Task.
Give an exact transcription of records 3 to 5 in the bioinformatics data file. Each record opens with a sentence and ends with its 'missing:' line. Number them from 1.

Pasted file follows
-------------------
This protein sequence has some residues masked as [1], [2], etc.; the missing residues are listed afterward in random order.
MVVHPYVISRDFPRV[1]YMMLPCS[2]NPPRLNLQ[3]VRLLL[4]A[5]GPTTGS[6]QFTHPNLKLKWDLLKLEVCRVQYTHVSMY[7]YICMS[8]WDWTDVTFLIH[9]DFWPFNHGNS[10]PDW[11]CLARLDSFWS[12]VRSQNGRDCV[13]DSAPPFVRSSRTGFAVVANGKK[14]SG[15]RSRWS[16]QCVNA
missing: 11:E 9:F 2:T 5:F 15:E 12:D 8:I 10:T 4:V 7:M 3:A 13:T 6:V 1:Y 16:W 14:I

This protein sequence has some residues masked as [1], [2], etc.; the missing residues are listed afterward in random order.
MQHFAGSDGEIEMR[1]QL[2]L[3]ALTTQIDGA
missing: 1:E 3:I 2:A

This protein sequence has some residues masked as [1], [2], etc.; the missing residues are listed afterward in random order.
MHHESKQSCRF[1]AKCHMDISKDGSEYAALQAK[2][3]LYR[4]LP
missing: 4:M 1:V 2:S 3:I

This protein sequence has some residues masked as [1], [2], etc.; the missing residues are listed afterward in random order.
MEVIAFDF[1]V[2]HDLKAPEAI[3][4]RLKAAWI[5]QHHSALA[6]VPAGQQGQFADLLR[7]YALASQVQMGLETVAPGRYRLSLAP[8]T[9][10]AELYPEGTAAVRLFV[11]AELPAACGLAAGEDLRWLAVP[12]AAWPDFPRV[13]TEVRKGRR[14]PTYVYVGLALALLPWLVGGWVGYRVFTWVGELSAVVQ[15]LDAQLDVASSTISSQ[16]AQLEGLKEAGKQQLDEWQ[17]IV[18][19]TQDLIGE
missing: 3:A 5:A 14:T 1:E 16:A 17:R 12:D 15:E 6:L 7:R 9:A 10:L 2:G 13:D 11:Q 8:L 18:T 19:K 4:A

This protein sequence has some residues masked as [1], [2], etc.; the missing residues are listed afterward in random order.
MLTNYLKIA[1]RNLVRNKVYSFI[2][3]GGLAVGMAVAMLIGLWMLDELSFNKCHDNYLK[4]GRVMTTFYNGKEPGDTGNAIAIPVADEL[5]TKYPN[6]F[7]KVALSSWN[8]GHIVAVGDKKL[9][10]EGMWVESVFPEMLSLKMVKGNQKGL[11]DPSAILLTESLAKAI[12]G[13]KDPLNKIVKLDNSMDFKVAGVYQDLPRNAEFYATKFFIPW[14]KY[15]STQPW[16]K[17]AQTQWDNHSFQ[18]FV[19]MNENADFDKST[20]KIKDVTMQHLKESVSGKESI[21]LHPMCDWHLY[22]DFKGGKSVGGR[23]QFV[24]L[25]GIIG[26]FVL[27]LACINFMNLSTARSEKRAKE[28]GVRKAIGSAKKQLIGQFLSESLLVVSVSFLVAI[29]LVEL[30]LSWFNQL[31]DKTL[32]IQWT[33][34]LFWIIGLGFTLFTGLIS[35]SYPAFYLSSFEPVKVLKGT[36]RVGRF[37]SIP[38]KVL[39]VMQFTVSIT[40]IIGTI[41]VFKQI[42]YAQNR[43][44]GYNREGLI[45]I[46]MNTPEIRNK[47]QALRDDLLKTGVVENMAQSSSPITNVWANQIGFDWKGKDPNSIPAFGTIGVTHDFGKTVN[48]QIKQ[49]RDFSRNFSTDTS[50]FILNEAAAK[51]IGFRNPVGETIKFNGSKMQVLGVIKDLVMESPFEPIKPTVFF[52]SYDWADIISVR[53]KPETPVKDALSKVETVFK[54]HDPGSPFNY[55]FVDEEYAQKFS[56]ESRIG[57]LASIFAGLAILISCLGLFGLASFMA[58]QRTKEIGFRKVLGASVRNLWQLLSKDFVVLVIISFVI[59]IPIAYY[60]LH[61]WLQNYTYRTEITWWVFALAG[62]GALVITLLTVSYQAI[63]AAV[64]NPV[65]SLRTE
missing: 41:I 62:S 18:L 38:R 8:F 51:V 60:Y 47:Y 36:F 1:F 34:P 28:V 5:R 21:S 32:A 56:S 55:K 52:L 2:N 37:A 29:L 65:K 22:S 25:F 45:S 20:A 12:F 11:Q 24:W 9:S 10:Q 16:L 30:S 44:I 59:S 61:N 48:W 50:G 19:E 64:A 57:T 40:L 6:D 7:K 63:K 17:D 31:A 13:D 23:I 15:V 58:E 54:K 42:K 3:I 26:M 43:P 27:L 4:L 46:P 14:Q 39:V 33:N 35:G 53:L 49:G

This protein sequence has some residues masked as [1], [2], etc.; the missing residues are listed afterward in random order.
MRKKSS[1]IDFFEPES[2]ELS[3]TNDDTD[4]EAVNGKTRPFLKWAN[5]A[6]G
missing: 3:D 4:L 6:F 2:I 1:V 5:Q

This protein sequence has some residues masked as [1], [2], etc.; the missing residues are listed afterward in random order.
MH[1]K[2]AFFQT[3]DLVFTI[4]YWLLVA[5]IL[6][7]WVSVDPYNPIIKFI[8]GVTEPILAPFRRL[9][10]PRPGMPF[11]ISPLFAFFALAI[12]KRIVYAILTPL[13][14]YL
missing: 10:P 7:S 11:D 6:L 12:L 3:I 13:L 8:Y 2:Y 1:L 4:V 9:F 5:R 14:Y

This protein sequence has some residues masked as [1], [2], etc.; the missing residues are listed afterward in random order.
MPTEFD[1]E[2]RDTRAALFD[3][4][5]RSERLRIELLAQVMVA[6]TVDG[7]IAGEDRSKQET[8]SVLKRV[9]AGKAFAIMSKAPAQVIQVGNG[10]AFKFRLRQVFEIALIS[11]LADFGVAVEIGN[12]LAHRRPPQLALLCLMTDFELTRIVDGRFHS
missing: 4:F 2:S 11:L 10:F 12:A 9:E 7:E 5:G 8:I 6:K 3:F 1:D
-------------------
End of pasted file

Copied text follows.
This protein sequence has some residues masked as [1], [2], etc.; the missing residues are listed afterward in random order.
MHHESKQSCRF[1]AKCHMDISKDGSEYAALQAK[2][3]LYR[4]LP
missing: 4:M 1:V 2:S 3:I

This protein sequence has some residues masked as [1], [2], etc.; the missing residues are listed afterward in random order.
MEVIAFDF[1]V[2]HDLKAPEAI[3][4]RLKAAWI[5]QHHSALA[6]VPAGQQGQFADLLR[7]YALASQVQMGLETVAPGRYRLSLAP[8]T[9][10]AELYPEGTAAVRLFV[11]AELPAACGLAAGEDLRWLAVP[12]AAWPDFPRV[13]TEVRKGRR[14]PTYVYVGLALALLPWLVGGWVGYRVFTWVGELSAVVQ[15]LDAQLDVASSTISSQ[16]AQLEGLKEAGKQQLDEWQ[17]IV[18][19]TQDLIGE
missing: 3:A 5:A 14:T 1:E 16:A 17:R 12:D 15:E 6:L 7:R 9:A 10:L 2:G 13:D 11:Q 8:L 18:T 19:K 4:A

This protein sequence has some residues masked as [1], [2], etc.; the missing residues are listed afterward in random order.
MLTNYLKIA[1]RNLVRNKVYSFI[2][3]GGLAVGMAVAMLIGLWMLDELSFNKCHDNYLK[4]GRVMTTFYNGKEPGDTGNAIAIPVADEL[5]TKYPN[6]F[7]KVALSSWN[8]GHIVAVGDKKL[9][10]EGMWVESVFPEMLSLKMVKGNQKGL[11]DPSAILLTESLAKAI[12]G[13]KDPLNKIVKLDNSMDFKVAGVYQDLPRNAEFYATKFFIPW[14]KY[15]STQPW[16]K[17]AQTQWDNHSFQ[18]FV[19]MNENADFDKST[20]KIKDVTMQHLKESVSGKESI[21]LHPMCDWHLY[22]DFKGGKSVGGR[23]QFV[24]L[25]GIIG[26]FVL[27]LACINFMNLSTARSEKRAKE[28]GVRKAIGSAKKQLIGQFLSESLLVVSVSFLVAI[29]LVEL[30]LSWFNQL[31]DKTL[32]IQWT[33][34]LFWIIGLGFTLFTGLIS[35]SYPAFYLSSFEPVKVLKGT[36]RVGRF[37]SIP[38]KVL[39]VMQFTVSIT[40]IIGTI[41]VFKQI[42]YAQNR[43][44]GYNREGLI[45]I[46]MNTPEIRNK[47]QALRDDLLKTGVVENMAQSSSPITNVWANQIGFDWKGKDPNSIPAFGTIGVTHDFGKTVN[48]QIKQ[49]RDFSRNFSTDTS[50]FILNEAAAK[51]IGFRNPVGETIKFNGSKMQVLGVIKDLVMESPFEPIKPTVFF[52]SYDWADIISVR[53]KPETPVKDALSKVETVFK[54]HDPGSPFNY[55]FVDEEYAQKFS[56]ESRIG[57]LASIFAGLAILISCLGLFGLASFMA[58]QRTKEIGFRKVLGASVRNLWQLLSKDFVVLVIISFVI[59]IPIAYY[60]LH[61]WLQNYTYRTEITWWVFALAG[62]GALVITLLTVSYQAI[63]AAV[64]NPV[65]SLRTE
missing: 41:I 62:S 18:L 38:R 8:F 51:V 60:Y 47:Y 36:F 1:F 34:P 28:V 5:R 21:S 32:A 56:S 55:K 52:L 2:N 37:A 29:L 65:K 22:S 25:F 45:S 20:A 12:F 11:Q 24:W 9:S 10:Q 16:L 30:S 44:I 59:S 61:N 48:W 50:G 19:E 64:A 57:T 40:L 6:D 7:K 63:K 17:D 31:A 13:D 23:I 15:V 58:E 54:K 42:K 3:I 26:M 43:P 27:L 4:L 46:P 14:Q 39:V 33:N 35:G 53:L 49:G